Trust leaders have been told to close services that cannot be run without paying locum doctors a rate worth more than £150,000 a year.
NHS England and NHS Improvement believe that little progress has been made on reducing the amount paid to locum doctors in the past year, while big savings have been made in agency nursing and other staff groups.
In his speech to the annual NHS Providers conference in Birmingham today NHS England chief executive Simon Stevens said there were still “too many places where we have services propped up by completely unaffordable consultant locuming.”
“If the question is… ’If we can’t do everything and what is it we stop?’, one of the things we should be taking a very hard look at is any service where we are spending more than £150,000 on medical locums for more than six months, then we [trusts] need to be coming to NHS Improvement and NHS England and saying that, if needs be we take difficult decisions to stop it.
“We cannot allow ourselves to continue to be ripped off through these kinds of processes.
“Fantastic progress has been made on nurses and other disciplines but the clue is in the word ‘unsustainable’ – because we cannot continue in a safe fashion with the money available on the current operating model.”
Yesterday NHS Improvement chief executive Jim Mackey said “we’ve not yet laid a glove on medical locums” in relation to spending.
When asked how many accident and emergency departments, many of which rely heavily on agency staff, would therefore need to be closed, Mr Stevens said: “Well those consultants currently working to support those A&Es and being paid £150k or £200k, they are still turning up to work, the question is the rate at which they will be compensated.”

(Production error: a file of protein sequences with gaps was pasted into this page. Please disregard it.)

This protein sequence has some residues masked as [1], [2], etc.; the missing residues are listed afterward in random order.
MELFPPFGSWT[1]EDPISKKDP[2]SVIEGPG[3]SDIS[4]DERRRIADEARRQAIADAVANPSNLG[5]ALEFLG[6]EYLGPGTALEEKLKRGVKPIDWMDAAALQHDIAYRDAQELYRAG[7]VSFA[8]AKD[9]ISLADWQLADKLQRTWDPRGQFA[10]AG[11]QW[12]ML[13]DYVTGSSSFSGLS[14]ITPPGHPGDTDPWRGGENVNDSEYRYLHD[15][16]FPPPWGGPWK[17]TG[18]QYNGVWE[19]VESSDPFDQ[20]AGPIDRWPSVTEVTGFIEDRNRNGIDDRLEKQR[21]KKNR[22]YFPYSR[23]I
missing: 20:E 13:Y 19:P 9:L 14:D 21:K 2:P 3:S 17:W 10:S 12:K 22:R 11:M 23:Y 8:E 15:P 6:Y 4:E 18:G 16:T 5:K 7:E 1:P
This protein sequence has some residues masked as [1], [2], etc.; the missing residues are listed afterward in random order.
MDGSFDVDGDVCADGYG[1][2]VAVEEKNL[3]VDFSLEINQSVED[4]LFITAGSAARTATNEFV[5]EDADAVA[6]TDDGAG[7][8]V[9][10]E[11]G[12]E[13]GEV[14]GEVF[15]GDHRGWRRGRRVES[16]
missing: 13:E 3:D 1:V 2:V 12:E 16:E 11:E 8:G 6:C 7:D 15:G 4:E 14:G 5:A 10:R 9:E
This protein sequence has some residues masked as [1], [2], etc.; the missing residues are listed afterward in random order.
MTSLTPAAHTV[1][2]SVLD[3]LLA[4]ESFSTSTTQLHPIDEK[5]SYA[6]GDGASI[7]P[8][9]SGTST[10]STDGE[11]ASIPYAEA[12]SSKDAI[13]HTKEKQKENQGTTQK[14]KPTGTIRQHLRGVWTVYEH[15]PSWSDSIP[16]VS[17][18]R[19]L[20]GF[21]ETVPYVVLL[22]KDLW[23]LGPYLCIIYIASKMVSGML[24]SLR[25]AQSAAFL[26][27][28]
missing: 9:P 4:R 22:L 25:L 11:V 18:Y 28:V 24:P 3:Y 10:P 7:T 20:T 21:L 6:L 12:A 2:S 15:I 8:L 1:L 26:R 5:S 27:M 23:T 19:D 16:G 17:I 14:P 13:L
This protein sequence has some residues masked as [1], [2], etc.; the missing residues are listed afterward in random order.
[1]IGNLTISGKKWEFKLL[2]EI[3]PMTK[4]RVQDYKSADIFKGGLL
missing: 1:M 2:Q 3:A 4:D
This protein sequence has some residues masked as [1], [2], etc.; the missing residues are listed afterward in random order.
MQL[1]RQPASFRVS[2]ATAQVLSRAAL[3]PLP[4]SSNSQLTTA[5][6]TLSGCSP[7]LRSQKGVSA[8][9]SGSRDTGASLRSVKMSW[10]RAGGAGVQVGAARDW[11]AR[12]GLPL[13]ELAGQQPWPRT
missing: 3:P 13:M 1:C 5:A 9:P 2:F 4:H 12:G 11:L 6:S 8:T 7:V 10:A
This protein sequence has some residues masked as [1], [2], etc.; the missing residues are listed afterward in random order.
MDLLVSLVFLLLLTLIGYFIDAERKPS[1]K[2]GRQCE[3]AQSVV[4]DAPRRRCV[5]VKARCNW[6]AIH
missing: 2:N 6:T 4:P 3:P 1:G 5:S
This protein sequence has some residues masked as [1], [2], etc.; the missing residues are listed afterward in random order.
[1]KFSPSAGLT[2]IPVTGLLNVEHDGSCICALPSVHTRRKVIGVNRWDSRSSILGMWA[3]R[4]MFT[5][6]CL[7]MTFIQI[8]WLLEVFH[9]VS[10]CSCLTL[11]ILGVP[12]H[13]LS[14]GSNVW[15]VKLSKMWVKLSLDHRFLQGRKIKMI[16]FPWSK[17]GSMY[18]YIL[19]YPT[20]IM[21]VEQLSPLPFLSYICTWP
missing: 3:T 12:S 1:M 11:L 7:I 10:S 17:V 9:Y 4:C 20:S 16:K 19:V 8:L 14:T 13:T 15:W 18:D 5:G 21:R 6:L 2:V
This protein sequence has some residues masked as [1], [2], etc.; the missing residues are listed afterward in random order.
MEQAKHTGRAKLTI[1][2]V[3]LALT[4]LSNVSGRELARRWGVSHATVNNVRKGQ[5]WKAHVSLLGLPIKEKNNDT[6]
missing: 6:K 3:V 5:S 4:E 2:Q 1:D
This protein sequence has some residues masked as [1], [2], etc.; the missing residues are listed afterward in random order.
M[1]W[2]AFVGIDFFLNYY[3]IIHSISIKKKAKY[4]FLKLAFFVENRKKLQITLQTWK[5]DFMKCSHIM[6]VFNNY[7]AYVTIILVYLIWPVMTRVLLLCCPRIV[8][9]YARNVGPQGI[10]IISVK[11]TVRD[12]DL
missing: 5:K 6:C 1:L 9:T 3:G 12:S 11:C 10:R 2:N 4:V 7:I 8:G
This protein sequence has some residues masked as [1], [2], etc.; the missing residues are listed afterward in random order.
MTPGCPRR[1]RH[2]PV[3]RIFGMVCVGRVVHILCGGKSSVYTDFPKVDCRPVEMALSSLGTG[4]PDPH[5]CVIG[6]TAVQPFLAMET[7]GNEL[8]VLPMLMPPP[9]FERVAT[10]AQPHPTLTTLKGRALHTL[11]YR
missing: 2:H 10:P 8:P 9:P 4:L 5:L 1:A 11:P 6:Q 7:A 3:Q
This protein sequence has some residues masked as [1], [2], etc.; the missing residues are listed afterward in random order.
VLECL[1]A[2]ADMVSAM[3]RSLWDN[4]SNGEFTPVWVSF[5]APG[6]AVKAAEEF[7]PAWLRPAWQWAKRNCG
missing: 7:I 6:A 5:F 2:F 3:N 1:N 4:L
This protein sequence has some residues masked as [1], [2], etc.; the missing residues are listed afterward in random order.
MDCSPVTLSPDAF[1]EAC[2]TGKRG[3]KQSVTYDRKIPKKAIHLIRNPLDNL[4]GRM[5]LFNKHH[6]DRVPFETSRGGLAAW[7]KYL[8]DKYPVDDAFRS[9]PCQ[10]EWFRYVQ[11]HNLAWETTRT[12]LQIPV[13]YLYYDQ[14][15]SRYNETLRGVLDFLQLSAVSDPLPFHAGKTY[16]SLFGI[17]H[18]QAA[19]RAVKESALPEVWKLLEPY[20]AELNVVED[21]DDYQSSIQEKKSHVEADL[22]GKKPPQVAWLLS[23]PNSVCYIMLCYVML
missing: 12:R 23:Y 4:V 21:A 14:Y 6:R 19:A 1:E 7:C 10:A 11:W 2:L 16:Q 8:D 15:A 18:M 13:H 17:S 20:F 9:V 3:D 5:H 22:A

Chorley A&E has been closed since April, when bosses said several of the locum doctors who had filled their staffing rota had left for other trusts due to the new pay caps being enforced by Lancashire Teaching Hospitals Foundation Trust.
At the same conference this morning, NHS efficiency champion Lord Carter said politicians and the NHS need to “get on the front foot” in rationalising services.
The Labour peer, when asked whether politicians would offer support for controversial changes, said: “For goodness sake can we not get on the front foot and do what the French have done.
“The French have made massive rationalisations of their hospitals…(In England) people have shut A&E departments, in High Wycombe and various places, people have done it. I think we’ve got a role to play as the leadership to make the case ahead of time and explain to people clinically the risks and economically the risks.
“It’s going to happen, we just have to actually show some leadership, because politically the money is not going to get any easier.”
‘Cut to the chase’ on contracting
Simon Stevens and Jim Mackey have told trusts they should stop “wasting time” on contract negotiations and agree deals with their commissioners as soon as possible.
Mr Stevens said: “We are completely resolved that we want to try and take the hassle, the faff, the timewasting out of this process and so we want trusts and clinical commissioning groups in each STP area to in effect work back from the money that is going to be available next year and the year after, and divvy it up rather than CCGs making unrealistic lowball offers, matched by hopes on the part of trusts that they will get compound growth tariffs for activity increase with a massive gulf between the two starting positions and people wasting months trying to come to some middle ground.
“We are determined to short circuit that and I would urge anyone involved in that to cut to the chase.”
Yesterday Mr Mackey said: “We’re still in that process of a ridiculous offer and a ridiculous counter offer and we need to not waste too much time on this.
“Let’s get it done before Christmas. Simon and I have said we’ll arbitrate as a last resort. Seriously, you don’t want us to arbitrate. Go and fix it… we’ll be demonstrating our erratic behaviour over the coming weeks to confirm the last thing you want is us to arbitrate the week before Christmas.”